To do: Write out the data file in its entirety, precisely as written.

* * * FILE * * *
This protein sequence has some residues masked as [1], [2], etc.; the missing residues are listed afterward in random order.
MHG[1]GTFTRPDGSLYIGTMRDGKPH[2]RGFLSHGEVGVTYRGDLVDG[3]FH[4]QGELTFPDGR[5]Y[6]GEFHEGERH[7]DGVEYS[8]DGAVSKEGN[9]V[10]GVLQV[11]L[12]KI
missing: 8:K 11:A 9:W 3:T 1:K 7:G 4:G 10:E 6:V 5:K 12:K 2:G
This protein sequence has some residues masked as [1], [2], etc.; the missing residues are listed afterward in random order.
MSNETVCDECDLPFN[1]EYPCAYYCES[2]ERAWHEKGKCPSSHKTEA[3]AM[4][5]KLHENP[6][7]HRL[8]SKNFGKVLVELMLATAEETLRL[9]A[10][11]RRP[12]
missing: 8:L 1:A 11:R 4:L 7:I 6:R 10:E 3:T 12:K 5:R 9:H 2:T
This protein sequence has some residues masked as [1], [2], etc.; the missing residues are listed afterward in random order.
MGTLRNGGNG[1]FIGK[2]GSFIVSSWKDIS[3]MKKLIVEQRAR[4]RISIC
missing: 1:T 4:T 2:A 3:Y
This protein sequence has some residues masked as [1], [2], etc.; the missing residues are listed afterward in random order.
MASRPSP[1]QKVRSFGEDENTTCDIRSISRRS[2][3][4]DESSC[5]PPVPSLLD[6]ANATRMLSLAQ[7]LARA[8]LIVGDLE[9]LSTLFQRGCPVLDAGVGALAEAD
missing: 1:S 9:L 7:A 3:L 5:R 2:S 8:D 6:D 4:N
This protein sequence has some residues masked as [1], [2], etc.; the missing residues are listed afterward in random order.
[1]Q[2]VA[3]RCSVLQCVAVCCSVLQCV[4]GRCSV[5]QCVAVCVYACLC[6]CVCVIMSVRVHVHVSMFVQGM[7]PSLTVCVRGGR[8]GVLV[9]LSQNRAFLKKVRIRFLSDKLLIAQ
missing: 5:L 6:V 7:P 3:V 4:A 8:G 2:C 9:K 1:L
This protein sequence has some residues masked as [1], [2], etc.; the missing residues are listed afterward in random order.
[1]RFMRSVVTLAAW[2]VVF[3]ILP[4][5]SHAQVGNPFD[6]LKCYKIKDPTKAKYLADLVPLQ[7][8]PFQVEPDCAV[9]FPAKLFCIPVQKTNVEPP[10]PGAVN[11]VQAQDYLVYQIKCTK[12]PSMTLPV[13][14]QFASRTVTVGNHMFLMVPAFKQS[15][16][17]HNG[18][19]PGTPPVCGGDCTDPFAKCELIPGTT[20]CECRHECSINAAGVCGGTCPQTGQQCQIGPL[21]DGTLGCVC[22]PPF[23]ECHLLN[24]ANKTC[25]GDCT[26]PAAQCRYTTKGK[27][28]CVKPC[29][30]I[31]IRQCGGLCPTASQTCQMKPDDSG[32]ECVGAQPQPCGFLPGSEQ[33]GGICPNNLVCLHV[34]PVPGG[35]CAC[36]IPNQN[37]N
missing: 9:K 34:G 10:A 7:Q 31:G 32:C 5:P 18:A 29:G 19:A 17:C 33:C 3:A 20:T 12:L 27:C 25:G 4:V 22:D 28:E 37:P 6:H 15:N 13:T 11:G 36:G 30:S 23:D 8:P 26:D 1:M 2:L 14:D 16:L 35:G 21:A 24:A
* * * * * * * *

This protein sequence has some residues masked as [1], [2], etc.; the missing residues are listed afterward in random order.
MHG[1]GTFTRPDGSLYIGTMRDGKPH[2]RGFLSHGEVGVTYRGDLVDG[3]FH[4]QGELTFPDGR[5]Y[6]GEFHEGERH[7]DGVEYS[8]DGAVSKEGN[9]V[10]GVLQV[11]L[12]KI
missing: 8:K 11:A 9:W 3:T 1:K 7:G 4:G 10:E 6:V 5:K 12:K 2:G
This protein sequence has some residues masked as [1], [2], etc.; the missing residues are listed afterward in random order.
MSNETVCDECDLPFN[1]EYPCAYYCES[2]ERAWHEKGKCPSSHKTEA[3]AM[4][5]KLHENP[6][7]HRL[8]SKNFGKVLVELMLATAEETLRL[9]A[10][11]RRP[12]
missing: 8:L 1:A 11:R 4:L 7:I 6:R 10:E 3:T 12:K 5:R 9:H 2:T
This protein sequence has some residues masked as [1], [2], etc.; the missing residues are listed afterward in random order.
MGTLRNGGNG[1]FIGK[2]GSFIVSSWKDIS[3]MKKLIVEQRAR[4]RISIC
missing: 1:T 4:T 2:A 3:Y
This protein sequence has some residues masked as [1], [2], etc.; the missing residues are listed afterward in random order.
MASRPSP[1]QKVRSFGEDENTTCDIRSISRRS[2][3][4]DESSC[5]PPVPSLLD[6]ANATRMLSLAQ[7]LARA[8]LIVGDLE[9]LSTLFQRGCPVLDAGVGALAEAD
missing: 1:S 9:L 7:A 3:L 5:R 2:S 8:D 6:D 4:N
This protein sequence has some residues masked as [1], [2], etc.; the missing residues are listed afterward in random order.
[1]Q[2]VA[3]RCSVLQCVAVCCSVLQCV[4]GRCSV[5]QCVAVCVYACLC[6]CVCVIMSVRVHVHVSMFVQGM[7]PSLTVCVRGGR[8]GVLV[9]LSQNRAFLKKVRIRFLSDKLLIAQ
missing: 5:L 6:V 7:P 3:V 4:A 8:G 2:C 9:K 1:L
This protein sequence has some residues masked as [1], [2], etc.; the missing residues are listed afterward in random order.
[1]RFMRSVVTLAAW[2]VVF[3]ILP[4][5]SHAQVGNPFD[6]LKCYKIKDPTKAKYLADLVPLQ[7][8]PFQVEPDCAV[9]FPAKLFCIPVQKTNVEPP[10]PGAVN[11]VQAQDYLVYQIKCTK[12]PSMTLPV[13][14]QFASRTVTVGNHMFLMVPAFKQS[15][16][17]HNG[18][19]PGTPPVCGGDCTDPFAKCELIPGTT[20]CECRHECSINAAGVCGGTCPQTGQQCQIGPL[21]DGTLGCVC[22]PPF[23]ECHLLN[24]ANKTC[25]GDCT[26]PAAQCRYTTKGK[27][28]CVKPC[29][30]I[31]IRQCGGLCPTASQTCQMKPDDSG[32]ECVGAQPQPCGFLPGSEQ[33]GGICPNNLVCLHV[34]PVPGG[35]CAC[36]IPNQN[37]N
missing: 9:K 34:G 10:A 7:Q 31:G 32:C 5:P 18:A 29:G 19:A 17:C 33:C 3:A 20:T 12:L 27:C 25:G 4:V 22:D 28:E 37:P 6:H 15:N 13:T 11:G 36:G 30:S 23:D 8:P 26:D 1:M 2:L 14:D 16:L 35:G 21:A 24:A